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SWIMMING STRAIGHT IN OPEN WATER, Alex Kostich posted 5/14/02
Alex is not a TEAM member, but is a friend and one of the premier ocean swimmers in the world. He has been a member of the U.S. National Team for eight years, was a triple Pan American games gold medalist and is holder of six Masters world records. His article was also printed on

Generally, you should look up slightly every five to 10 strokes. The most apparent difference between open-water swimming and pool swimming is the lack of controlled conditions; conditions that we take for granted, like that big black line on the bottom of the pool.

This tiled or painted marker seems meaningless in its simplicity and obvious purpose — yet, when eliminated from the equation of basic competitive swimming, becomes a sorely missed component to a swimmer’s success.

Everyone knows that the shortest distance between two points is a straight line, whether in geometry class, a swimming pool, or the ocean. So how do you ensure swimming in a straight line when you race in open water?

“Sighting” involves lifting your head while swimming to see where you are going. As simple as this sounds, there is a certain skill necessary to “sight” properly and maintain your efficiency in the water.

First, when you lift your head forward to see what’s ahead of you, you are basically putting the brakes on your stroke’s momentum and your body’s speed. So, sight conservatively if you prefer to swim fast. Conversely, the less you sight, the more off-course you can veer, meaning that you may want to sight every few strokes.

Only you can determine the frequency with which you want to sight; perhaps your stroke is naturally “straight” and you only need lift your head every five or 10 strokes. Then again, you may have a crooked technique (something that should be rectified anyway) and you may find it necessary to sight every other stroke to stay on course.

In addition, make sure when you lift your head forward you only lift up enough so that your eyes break the waters’ surface. The higher you lift your head, the more effort it takes in your neck, resulting in fatigue or a muscular cramp. Also, the higher you lift your head the lower your hips sink in the water (contributing to increased resistance and drag). You should not be lifting your head forward to breathe; only to sight. Continue breathing to the side while you swim.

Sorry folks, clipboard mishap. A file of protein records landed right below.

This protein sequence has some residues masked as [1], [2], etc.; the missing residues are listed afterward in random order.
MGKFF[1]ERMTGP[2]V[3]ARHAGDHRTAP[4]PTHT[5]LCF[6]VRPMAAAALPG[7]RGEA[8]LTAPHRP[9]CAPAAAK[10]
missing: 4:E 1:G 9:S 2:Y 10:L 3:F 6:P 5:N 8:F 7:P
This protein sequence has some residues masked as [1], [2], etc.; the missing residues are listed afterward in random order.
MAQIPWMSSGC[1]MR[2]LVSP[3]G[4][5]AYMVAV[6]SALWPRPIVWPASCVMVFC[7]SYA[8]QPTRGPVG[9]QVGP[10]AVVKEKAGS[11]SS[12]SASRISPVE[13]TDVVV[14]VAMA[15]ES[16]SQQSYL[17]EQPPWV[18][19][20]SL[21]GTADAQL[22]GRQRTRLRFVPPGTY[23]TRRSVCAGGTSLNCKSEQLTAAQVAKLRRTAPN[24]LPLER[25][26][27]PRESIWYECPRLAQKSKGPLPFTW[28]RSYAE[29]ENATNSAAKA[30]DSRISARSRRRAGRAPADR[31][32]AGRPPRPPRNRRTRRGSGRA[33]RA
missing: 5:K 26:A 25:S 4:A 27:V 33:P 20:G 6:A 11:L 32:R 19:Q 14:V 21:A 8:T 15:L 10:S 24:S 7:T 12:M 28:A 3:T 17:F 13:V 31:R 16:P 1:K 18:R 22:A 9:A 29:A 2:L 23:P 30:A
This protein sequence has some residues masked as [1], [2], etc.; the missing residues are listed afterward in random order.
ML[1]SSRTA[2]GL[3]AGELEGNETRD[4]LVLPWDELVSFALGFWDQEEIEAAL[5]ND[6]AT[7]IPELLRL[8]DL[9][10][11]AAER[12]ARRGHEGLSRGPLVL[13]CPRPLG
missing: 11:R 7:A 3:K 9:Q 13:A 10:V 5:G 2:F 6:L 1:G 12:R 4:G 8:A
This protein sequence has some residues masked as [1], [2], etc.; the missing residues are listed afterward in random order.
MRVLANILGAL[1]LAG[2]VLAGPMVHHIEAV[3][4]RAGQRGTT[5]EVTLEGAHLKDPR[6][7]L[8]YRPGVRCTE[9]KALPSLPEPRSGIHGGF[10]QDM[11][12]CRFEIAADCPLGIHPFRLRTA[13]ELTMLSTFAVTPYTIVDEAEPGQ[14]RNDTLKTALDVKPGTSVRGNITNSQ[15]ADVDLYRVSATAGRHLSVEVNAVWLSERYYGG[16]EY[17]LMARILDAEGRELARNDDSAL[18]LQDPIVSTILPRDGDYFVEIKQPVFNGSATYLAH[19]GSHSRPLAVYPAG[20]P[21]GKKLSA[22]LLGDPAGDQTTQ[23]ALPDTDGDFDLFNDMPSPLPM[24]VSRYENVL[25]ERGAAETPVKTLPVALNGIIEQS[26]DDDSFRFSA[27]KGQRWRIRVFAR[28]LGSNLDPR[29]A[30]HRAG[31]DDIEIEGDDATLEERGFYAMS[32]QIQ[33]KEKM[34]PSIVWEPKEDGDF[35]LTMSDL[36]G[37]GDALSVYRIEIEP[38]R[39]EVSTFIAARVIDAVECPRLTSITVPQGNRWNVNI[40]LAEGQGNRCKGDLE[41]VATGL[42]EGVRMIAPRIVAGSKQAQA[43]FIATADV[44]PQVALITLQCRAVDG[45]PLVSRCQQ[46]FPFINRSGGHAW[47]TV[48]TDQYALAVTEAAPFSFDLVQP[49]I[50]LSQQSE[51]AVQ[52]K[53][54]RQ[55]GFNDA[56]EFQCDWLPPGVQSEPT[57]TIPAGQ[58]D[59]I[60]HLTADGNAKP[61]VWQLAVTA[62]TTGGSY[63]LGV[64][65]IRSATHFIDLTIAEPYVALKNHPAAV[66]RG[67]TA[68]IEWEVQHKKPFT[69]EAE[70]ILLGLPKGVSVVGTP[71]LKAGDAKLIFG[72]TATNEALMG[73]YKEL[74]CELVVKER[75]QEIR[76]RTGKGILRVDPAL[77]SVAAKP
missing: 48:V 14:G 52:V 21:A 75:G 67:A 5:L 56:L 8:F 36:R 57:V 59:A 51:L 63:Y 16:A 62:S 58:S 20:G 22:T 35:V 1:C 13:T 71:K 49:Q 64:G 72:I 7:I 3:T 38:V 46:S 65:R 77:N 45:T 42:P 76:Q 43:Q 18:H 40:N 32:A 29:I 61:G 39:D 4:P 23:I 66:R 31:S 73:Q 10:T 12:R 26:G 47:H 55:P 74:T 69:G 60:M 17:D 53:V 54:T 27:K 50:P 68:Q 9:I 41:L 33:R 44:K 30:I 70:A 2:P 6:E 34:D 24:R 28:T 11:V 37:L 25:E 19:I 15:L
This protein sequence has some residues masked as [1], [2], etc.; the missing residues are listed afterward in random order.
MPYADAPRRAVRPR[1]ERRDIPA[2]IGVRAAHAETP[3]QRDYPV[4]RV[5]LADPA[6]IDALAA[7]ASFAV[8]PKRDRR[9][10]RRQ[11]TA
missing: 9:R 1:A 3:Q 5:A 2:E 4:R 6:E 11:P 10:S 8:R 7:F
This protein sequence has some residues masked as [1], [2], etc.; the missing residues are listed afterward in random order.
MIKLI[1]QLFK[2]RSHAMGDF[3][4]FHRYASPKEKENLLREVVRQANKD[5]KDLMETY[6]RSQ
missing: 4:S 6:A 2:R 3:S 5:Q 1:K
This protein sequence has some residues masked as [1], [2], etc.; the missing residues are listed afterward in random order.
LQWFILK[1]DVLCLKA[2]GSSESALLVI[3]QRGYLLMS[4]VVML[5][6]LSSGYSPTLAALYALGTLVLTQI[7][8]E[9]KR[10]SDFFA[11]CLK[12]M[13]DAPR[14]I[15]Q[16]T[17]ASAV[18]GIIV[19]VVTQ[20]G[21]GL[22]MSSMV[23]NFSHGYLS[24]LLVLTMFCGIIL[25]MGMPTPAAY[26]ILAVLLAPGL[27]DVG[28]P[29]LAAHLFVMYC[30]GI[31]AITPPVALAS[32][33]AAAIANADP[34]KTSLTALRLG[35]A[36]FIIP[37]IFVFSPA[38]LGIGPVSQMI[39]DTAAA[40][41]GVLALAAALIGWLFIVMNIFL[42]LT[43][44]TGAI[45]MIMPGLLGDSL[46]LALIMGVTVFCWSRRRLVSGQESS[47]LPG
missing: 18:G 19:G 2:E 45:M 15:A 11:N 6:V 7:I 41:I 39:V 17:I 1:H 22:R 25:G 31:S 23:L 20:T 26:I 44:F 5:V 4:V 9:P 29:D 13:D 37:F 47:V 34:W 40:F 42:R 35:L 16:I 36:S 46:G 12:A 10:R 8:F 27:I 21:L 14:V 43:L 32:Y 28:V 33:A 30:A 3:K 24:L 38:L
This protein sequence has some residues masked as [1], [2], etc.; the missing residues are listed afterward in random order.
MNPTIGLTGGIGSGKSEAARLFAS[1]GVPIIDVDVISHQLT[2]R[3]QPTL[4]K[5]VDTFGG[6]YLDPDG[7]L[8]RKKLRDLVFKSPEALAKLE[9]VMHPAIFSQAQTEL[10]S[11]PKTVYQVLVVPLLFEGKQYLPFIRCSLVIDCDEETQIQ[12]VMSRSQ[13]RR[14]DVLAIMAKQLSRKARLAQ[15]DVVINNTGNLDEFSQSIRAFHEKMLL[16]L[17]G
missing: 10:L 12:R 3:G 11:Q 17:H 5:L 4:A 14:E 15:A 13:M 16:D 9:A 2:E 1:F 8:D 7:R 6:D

You can practice a sighting drill in a pool to get used to it and find out what works for you. Find an empty lane with no other swimmers and begin swimming laps with your eyes closed. Only open them when you lift your head forward (not to the side when you breathe). This drill simulates swimming in lakes or the ocean because you usually don’t see anything but murky darkness when face down in open water.

When you lift your head to sight, it’s really the only time you are able to see where you are going. During this drill you will also learn whether or not you are naturally inclined to swim in a straight line (if you keep banging into opposite sides of the lane, you probably need to analyze your stroke technique).

Now that you have mastered the technique of sighting, what should you “sight” for during a race in the first place? Most open-water swims have buoys or markers indicating the course and the distance. However such objects may not always be visible in high surf or a crowded field of swimmers. In these cases it is good to find other landmarks like trees, piers, and buildings on shore (boats are good too, as long as they are not moving!).

If you are swimming a race along the coast, pick something on land ahead of you and swim toward it, but be careful not to swim into shore. If the water is clear enough to see the bottom, you may not need to sight so much as to pick rocks and weeds on the lake or ocean floor in front of you and piece together a bunch of short, straight lines that make up a longer correct path.

If you are not planning on winning an ocean swim, you can always rely on the competitors ahead of you to lead the way. While this is a pretty safe way to ensure you are going in the right direction, I have been in swims before where the leaders veer off course, taking the entire group of race entrants with them.

Also, you may end up drafting off of another swimmer directly in front of you. Be sure they are going in the right direction because often times they aren’t. Never trust anyone but yourself.

Although “sighting” is the best way to navigate during an open-water race, there are also techniques you can use that involve the conditions and objects around you to swim in a straight line. Pay attention to currents if you are competing in the ocean. Look at the sea from the shore and see which direction anchored boats are pointing, and which direction the waves are breaking. If the current is pushing left and your race course is straight ahead, you may have to swim toward the right to overcompensate for the left-pushing waters in order to maintain a straight course.

As you master the art of sighting you will find the action more comfortable and natural to perform. At first it may seem like an interruption to your regular stroke and a hitch in your swimming rhythm. But with practice it will become a smooth addition to your steady arm turnover and a necessary element in your open-water racing.

Matched with a keen awareness of your race conditions and the objects around you, sighting can help you stay on course and indeed, swim the shortest (and fastest) distance between two points.